The CW’s “Riverdale” – Season 1 Review (SPOILERS + LONG)

The incest was more surprising than the murder.

Despite so much potential, Riverdale is yet to become the grand teen mystery show that it could be. With so many great shows ending, Riverdale has big boots to fill. But, unfortunately, the incest was more surprising than the murder. Deciding to cement the tone through the dark monologues of Jughead, depicting the show in quite frankly an off-kilter misrepresentation, is probably where I take my biggest issue. While never having read the Archie Comics, it’s my understanding that they’re vast to say the least, from superheroes to horror to romance reprints. It makes sense to want to roll off the back of previous successes, like Pretty Little Liars, but more often than not Riverdale doesn’t ground itself in the murder mystery of Jason Blossom. It’s much more layered than a simple whodunit, which works. There’s heart and chemistry on-screen and well-thought out plotlines – not to mention the cinematography is outstanding. And to keep it fresh and innovating, I understand the necessity of the murder storyline. What I don’t understand is why Riverdale believes itself to be this grandiose noir narrative.

Let’s break it down character by character.

The Great Archiekins:

Archie Andrews was my biggest annoyance at the start of the series. I couldn’t get passed the two dimensions of his character. Why exactly are we supposed to root for Archie? He’s male, straight, white, popular, buff… need I go on? There wasn’t any tangible substance to him, all he had to offer was a pretty face and an overtly sexualised pair of abs (which I definitely appreciate: the change of sexual focus onto a male lead instead of a female one). There just wasn’t anything real about Archie as a teenager that I could relate to, in the slightest. His parents’ divorce was peaceful, his love life is questionable and his jock-musician story line I had already gotten enough of from High School Musical. Seriously. Episode 9 where Cheryl’s family begins taking a liking to Archie and offer him more opportunities was straight up Sharpay and Troy in HSM2. I began to ignore him, mostly, until he took his shirt off or left the scene. The only moment in all 13 episodes that made me actually like Archie was in the finale, when he made his hand bleed punching the ice to get to Cheryl. In that moment I saw more than the resident chick magnet of Riverdale. But, of course, it was brushed off in a later scene to highlight his impeccable goodness and selflessness. Even his inappropriate sexual relationship with Ms. Grundy, which sheds some light on Archie’s personal insecurities on his own songwriting capabilities, was harpooned away quicker than she was. They could have easily explored the depth of his depracating self-worth and his clear issue with validation (and authority figures, to a degree) but none of that is actually seen and his romantic indecision is shoehorned into the plot while making sure at least once per episode we’re reminded of his body or his looks.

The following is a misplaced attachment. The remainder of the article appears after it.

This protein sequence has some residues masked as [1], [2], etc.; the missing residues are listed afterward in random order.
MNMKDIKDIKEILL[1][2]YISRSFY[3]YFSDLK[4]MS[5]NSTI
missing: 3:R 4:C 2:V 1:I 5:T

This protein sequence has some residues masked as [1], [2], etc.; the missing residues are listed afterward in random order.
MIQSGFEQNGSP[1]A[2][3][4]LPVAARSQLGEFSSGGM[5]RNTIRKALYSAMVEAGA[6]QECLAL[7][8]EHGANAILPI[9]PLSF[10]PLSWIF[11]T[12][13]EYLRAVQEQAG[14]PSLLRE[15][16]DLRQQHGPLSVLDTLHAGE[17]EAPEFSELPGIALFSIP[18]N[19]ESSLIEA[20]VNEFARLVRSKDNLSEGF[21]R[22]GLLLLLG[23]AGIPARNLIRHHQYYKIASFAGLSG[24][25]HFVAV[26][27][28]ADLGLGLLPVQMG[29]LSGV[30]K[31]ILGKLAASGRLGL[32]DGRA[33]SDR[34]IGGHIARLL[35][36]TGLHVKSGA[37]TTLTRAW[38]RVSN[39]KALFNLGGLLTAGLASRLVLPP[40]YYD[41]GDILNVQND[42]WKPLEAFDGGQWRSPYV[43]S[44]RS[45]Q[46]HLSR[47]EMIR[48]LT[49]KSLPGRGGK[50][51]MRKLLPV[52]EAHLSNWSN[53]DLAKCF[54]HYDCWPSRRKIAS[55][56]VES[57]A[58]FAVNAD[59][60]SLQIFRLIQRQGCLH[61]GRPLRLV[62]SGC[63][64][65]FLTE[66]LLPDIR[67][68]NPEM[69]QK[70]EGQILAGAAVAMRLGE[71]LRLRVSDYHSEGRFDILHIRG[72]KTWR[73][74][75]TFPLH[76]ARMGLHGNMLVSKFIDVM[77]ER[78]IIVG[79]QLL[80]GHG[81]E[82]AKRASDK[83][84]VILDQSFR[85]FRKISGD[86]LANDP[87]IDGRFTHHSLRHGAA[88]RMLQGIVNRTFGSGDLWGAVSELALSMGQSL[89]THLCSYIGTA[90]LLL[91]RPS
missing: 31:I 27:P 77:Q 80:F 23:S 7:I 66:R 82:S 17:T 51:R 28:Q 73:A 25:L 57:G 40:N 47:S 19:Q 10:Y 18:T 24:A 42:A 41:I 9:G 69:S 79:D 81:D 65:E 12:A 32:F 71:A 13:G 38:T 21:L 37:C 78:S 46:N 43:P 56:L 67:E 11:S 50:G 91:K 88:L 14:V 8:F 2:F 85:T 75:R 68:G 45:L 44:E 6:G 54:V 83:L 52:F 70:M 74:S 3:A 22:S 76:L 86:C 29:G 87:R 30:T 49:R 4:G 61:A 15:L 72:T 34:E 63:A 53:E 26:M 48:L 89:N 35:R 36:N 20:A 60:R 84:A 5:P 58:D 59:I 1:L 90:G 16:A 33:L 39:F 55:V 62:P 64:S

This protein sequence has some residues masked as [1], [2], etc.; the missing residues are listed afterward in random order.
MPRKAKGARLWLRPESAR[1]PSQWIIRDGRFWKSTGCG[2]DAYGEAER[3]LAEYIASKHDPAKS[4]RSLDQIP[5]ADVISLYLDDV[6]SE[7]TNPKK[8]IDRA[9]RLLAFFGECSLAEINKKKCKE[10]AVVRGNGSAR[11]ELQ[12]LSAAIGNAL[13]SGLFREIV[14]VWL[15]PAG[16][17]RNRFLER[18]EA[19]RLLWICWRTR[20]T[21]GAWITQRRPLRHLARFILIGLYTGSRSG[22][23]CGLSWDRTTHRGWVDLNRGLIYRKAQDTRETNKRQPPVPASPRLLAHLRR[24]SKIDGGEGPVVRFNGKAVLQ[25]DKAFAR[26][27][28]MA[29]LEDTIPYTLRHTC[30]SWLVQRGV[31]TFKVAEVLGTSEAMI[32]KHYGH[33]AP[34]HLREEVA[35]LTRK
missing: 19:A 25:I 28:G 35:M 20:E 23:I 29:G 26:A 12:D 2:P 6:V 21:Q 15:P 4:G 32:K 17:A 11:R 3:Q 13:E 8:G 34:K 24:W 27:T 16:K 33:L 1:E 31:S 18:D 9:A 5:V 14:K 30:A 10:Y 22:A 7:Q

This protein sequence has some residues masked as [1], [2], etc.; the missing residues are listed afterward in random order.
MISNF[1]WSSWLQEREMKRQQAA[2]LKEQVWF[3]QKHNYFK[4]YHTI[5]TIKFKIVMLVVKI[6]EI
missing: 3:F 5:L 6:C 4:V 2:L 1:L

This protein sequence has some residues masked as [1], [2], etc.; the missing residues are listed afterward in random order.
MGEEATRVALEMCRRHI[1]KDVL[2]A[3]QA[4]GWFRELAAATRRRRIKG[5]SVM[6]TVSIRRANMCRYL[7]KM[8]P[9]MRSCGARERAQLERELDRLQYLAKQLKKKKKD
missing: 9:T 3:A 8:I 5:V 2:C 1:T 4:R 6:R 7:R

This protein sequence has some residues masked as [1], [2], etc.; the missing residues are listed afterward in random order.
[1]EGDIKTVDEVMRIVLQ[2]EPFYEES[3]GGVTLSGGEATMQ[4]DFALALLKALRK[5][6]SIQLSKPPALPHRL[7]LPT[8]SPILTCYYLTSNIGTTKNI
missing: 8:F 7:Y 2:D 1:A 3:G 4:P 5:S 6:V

Betty Dye-Your-Damn-Roots Cooper:

The overachieving literal embodiment of a girl-next-door (there was no subtlety in the way they wrote that: her window looks into Archie’s) with an ambiguous mental illness and controlling parents. Unlike Archie, I didn’t dislike Betty but I also didn’t love her. There’s more to her than Archie, that’s for sure, and her character arc does address a lot about her undiscovered self. She grows a spine, standing up to her mother, and even grows to be more confident in her writing, her romance and herself. I did find it interesting that The Fair Lady and The Dark Lady were subverted, revealing Betty (The Fair Lady) to be much darker than resigned mean girl Veronica (The Dark Lady). In the first episode, her scene with Cheryl, being passive in her cheerleading uniform, contrasts wildly to her scene in the last episode where she chastises the people of Riverdale for not realising how much the town has changed. Her most compelling quality as a character, for me, is the whole “Dark Betty” exploration. I understand why the writers chose to keep it ambiguous and not discern everything in the first season (it was obvious that it would garner enough attention and fans to get a second) but I hope they continue to delve deeper into her psyche. Mental illness is still a subject of taboo with a lot of stigma attached to it, seeing the typical Betty Cooper girl next door figure admit to being mentally ill, and then seeking out help for it would normalise the topic to a lot of impressionable viewers and finally connote the message that mental illness is something we shouldn’t be ashamed of.

Hispanic Caroline Channing Veronica Lodge